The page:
Our solution

Group testing

Our methodology is based on the principle of group testing. In group testing, multiple samples are pooled into a single test. The result indicates whether any given person in the pool is infected, or conversely – and more informatively – if none are infected.

Illustration of group tests of size 6. Red dots represent infected individuals. In the above scenario, a single group test on Group A will return negative, since no individual is infected. The test for Group B will return positive, since some individuals are infected.

Under the supervision of Prof. Ángel Alpuche Solís, The National Laboratory of Agricultural, Medical and Environmental Biotechnology (LANBAMA) has led efforts to implement the group testing solution via a key concentration step, as per research from the Oxford University Pharmacology Department.

Proven benefits

Not only is there a substantial literature regarding group testing in the Computational Learning Theory community, but the underlying method has been successfully used in practice to fight HIV. The most compelling benefit of group testing is its ability to amplify the reach of a limited number of tests to larger population segments by allocating tests to disjoint groups of individuals.

The proposed solution

Instead of determining the number of tests required for a given testing regime, we turn the problem on its head and formulate the problem of maximising the use of limited testing resources as a resource allocation problem. Our approach is designed for settings with severely limited testing capacities.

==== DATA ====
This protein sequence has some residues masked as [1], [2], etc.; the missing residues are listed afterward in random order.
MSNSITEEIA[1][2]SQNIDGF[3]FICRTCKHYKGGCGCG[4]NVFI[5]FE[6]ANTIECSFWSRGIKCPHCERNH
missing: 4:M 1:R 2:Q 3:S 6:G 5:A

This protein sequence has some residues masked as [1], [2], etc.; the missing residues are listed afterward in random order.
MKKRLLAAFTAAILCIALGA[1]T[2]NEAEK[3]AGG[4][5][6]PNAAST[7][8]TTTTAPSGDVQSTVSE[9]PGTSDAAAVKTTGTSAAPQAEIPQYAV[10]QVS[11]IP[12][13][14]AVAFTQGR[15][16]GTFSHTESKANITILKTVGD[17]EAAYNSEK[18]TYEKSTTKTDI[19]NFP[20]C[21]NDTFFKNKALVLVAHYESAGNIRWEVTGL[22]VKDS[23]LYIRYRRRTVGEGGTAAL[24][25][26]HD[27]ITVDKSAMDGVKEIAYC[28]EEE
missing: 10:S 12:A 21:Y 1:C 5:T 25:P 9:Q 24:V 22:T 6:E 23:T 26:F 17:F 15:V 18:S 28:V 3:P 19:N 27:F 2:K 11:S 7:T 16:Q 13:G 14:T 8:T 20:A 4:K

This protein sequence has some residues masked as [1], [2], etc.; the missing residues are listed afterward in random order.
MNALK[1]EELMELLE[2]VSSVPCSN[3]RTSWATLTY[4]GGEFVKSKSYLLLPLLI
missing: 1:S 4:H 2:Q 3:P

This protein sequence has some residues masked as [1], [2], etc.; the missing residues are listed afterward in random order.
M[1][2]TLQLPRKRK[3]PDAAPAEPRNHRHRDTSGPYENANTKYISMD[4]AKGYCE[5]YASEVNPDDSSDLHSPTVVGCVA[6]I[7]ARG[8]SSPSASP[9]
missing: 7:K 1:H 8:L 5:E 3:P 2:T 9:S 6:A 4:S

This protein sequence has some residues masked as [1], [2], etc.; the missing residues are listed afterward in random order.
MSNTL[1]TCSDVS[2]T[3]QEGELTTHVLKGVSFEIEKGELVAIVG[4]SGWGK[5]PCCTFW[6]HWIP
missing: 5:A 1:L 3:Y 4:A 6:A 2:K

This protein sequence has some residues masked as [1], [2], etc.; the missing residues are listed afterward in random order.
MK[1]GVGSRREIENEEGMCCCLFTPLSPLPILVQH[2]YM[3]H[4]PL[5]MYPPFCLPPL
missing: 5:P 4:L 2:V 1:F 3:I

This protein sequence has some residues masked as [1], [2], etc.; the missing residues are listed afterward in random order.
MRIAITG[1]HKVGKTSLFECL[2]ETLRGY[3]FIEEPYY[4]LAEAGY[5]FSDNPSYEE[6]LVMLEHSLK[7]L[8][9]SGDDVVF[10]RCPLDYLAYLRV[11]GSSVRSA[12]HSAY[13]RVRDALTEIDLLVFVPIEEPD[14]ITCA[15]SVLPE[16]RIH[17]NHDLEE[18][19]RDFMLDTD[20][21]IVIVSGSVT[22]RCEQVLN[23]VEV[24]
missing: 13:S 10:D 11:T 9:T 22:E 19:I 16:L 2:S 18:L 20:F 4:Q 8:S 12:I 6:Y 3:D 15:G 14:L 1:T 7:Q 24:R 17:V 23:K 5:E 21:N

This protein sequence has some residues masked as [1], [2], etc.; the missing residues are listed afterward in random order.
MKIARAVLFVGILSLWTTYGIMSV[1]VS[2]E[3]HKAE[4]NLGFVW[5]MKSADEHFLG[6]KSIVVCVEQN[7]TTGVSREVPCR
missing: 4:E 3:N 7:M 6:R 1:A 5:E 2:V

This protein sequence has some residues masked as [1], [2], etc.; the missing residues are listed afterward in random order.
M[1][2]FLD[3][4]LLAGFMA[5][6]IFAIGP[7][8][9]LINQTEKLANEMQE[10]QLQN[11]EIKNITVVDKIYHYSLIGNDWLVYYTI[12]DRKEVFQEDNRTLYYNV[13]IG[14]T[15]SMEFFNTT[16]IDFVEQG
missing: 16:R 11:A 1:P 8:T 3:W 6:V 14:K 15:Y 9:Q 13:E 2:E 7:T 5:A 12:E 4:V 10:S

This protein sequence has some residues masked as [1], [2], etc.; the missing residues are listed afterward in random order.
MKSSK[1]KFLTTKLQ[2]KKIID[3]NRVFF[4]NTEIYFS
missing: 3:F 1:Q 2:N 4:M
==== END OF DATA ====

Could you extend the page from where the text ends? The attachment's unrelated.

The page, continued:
Compute individuals' utility and infection risk
Our testing strategy requires computing each individual's utility of normal activity over lockdown as well as their probability of infection.
Compute Optimal Testing Strategy
Based on these population characteristics, we provide an optimal allocation of group tests to the population, under the containment assumption that only those in negative tests will return to in-person activities.
Implement Tests and Communicate Results
We help the LANBAMA coordinate the group tests required, and communicate the results to relevant individuals.

Practical Implementation

In order to efficiently implement our proposed solution, the team has spent months mobilising labour and economic resources to bring the algorithmic, experimental design to IPICYT, in San Luis Potosí, Mexico. The final product is the web application which hosts this text, wherein users submit data and preferences, and in return receive an invitation to get tested in a way that optimises their needs and the institute's use of resources. At the same time, labortory technicians use the platform to indicate which unique ID (i.e. user) has shown up for a test, and subsequently pool the group of users who submited a saliva sample for testing on a given day using our novel optimisation algorithm.